I warn you, however, that you must go about your adopting pretty cautiously. It is never the desire of the genuinely adoptive to inspire awe, still less gratitude. The parent becomes shy under adoption; at first he recoiled from my fire that warmed him, and she held back from my board that fed her. They flagrantly declared that they wanted to go home, — their own home, the home that was n’t there. But I held on to them, affirming that I had caught them, fair prey in a fair chase, and never, never would I let them escape into any little old den in a great waste world that they might have the bad taste to prefer. At this they sulked, courteously, resignedly. Worst of all, they looked at me with the strange eyes with which one regards that alien to all men, a benefactor. The adopter must be patient, — waiting, showing slowly how shabby it is of parents, when their children give them bread, to give them in return that stone, gratitude.

Thus, after a while, the parents will find themselves growing warm and well-fed and cosy and comfortable, and they will begin to put forth little shoots of sprightliness and glee. Instead of concealing their shabby feet under petticoats and desks and tables, out will come the tattered seam and worn sole, and, ’Shoe me, child!’ the parent will cry. Or, when one goes tripping and comes home again, the parents will come swarming about one’s pockets and one’s portmanteau demanding,

' What have you brought me, daughter?’ These are the things the adopter was waiting and watching for, and wanting.

Thus my dreams have come true, my ideal has found me. In the streets and on the trolleys of the world I am no longer a stranger. ’Allow me, sir, my turn at the car-strap, none of your airs with me, if you please; despite petticoats, I, too, am a family man. I am none of your lonely ones; I, also, belong to a latch-key, have mouths to feed, have little ones at home.’ At the sound of my key they will fly down the stairs, fall upon and welcome me in to my hearth and my slippers, and together in the fire-glow, the parents and I shall have our glorious topsy-turvy Children’s Hour.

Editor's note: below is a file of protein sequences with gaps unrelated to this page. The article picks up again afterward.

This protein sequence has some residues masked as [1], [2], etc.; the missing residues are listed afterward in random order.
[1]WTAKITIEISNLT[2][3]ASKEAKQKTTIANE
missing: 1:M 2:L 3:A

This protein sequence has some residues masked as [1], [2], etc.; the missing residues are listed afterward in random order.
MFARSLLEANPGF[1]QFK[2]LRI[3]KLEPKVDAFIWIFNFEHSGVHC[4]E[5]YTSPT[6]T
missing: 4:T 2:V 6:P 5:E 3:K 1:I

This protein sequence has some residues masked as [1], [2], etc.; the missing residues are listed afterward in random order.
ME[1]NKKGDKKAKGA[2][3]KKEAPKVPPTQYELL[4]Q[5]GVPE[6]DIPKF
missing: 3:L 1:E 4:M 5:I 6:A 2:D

You, sir, who elbow me going businessward, are you plotting surprises for birthdays and Christmas Days and holidays and other days? So, too, I. Sometimes a pretty little check comes in, not too small nor yet so big as to be serious. Then I scamper over the house until I find him. The rascal knows what’s coming. We regard the check right-side up first, then over I flip it on its face and write, ’Pay to the order of-and by that time down he is and deep he is, among those precious book-catalogues previously annotated, noting wantonly, like the prodigal father heaven made him.

Do you, sir, in your pride and fatness, marshal your brood to the theatre? So I, mine. And do the eyes of your brood, that is young, glow and brighten, twinkle or grow dim, as you watch, half so prettily as do those of my brood, that is old? Can you, you commonplace, sober-going fathers and mothers of families obtained by the ordinary conventions of nature, know the fine, aromatic flavor of my fun?

What exhilaration have you known like my pride of saying, ‘Whist you, there, parents out in the cold world, in here quick, where it is warm, where I am! in, away from that bogey, Old Age, who will catch you if he can, — and who will catch me, too, before the time, if I don’t have you to be young for! ’